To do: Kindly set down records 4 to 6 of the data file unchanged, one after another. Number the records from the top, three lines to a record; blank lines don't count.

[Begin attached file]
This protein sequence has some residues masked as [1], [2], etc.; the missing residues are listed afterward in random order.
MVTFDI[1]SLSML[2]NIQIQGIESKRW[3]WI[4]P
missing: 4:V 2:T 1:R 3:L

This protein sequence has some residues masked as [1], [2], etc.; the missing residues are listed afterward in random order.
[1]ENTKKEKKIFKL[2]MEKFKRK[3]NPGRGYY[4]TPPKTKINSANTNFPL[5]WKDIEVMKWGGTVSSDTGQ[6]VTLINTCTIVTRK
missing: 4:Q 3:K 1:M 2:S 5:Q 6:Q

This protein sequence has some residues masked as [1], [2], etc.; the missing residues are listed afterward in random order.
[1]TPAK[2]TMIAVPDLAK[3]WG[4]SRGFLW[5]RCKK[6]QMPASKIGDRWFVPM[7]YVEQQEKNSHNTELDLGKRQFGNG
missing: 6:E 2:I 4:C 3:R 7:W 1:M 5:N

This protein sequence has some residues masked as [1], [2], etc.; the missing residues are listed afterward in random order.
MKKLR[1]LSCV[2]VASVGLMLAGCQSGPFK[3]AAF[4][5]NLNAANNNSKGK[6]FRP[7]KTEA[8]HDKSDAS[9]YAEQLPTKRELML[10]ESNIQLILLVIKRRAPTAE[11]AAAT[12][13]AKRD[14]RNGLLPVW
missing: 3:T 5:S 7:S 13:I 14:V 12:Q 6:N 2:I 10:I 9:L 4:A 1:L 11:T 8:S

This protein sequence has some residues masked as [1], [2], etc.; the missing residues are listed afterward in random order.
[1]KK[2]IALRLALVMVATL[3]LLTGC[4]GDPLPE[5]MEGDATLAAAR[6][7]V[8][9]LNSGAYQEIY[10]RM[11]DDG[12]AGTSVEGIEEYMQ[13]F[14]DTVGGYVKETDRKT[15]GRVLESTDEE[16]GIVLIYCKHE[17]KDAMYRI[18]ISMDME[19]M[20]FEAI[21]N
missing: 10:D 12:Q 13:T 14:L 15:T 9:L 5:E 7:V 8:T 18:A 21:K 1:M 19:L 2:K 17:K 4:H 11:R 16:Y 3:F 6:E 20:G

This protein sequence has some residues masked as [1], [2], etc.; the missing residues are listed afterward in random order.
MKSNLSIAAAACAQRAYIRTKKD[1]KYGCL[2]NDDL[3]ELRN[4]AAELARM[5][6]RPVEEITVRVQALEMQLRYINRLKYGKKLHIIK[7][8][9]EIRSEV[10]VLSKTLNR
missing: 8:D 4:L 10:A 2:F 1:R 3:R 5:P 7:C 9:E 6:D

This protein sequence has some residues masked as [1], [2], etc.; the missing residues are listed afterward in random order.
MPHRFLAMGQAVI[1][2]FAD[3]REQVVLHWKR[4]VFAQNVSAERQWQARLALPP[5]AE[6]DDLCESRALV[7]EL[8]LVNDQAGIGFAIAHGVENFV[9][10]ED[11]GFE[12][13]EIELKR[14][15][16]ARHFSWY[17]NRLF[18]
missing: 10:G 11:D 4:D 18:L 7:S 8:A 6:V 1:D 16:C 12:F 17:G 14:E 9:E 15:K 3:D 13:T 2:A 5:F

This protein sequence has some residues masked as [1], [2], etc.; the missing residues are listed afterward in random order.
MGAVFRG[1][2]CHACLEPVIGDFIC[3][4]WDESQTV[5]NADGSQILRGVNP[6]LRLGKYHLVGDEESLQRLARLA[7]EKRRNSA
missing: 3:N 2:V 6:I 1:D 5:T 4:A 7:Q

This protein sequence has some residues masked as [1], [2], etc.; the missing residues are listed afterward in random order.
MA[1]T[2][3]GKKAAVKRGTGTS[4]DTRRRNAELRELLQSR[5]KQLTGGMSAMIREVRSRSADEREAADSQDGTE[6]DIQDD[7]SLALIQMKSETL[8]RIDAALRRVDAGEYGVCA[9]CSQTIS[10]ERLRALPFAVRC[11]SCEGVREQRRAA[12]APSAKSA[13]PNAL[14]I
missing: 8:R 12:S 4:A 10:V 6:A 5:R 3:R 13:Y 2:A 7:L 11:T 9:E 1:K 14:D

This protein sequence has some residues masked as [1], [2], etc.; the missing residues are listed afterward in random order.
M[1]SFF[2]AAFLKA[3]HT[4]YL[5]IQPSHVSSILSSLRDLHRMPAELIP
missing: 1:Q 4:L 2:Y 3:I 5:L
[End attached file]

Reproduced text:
This protein sequence has some residues masked as [1], [2], etc.; the missing residues are listed afterward in random order.
MKKLR[1]LSCV[2]VASVGLMLAGCQSGPFK[3]AAF[4][5]NLNAANNNSKGK[6]FRP[7]KTEA[8]HDKSDAS[9]YAEQLPTKRELML[10]ESNIQLILLVIKRRAPTAE[11]AAAT[12][13]AKRD[14]RNGLLPVW
missing: 3:T 5:S 7:S 13:I 14:V 12:Q 6:N 2:I 10:I 9:L 4:A 1:L 11:T 8:S

This protein sequence has some residues masked as [1], [2], etc.; the missing residues are listed afterward in random order.
[1]KK[2]IALRLALVMVATL[3]LLTGC[4]GDPLPE[5]MEGDATLAAAR[6][7]V[8][9]LNSGAYQEIY[10]RM[11]DDG[12]AGTSVEGIEEYMQ[13]F[14]DTVGGYVKETDRKT[15]GRVLESTDEE[16]GIVLIYCKHE[17]KDAMYRI[18]ISMDME[19]M[20]FEAI[21]N
missing: 10:D 12:Q 13:T 14:L 15:T 9:L 5:E 7:V 8:T 18:A 21:K 1:M 19:L 2:K 17:K 4:H 11:R 16:Y 3:F 6:E 20:G

This protein sequence has some residues masked as [1], [2], etc.; the missing residues are listed afterward in random order.
MKSNLSIAAAACAQRAYIRTKKD[1]KYGCL[2]NDDL[3]ELRN[4]AAELARM[5][6]RPVEEITVRVQALEMQLRYINRLKYGKKLHIIK[7][8][9]EIRSEV[10]VLSKTLNR
missing: 8:D 4:L 10:A 2:F 1:R 3:R 5:P 7:C 9:E 6:D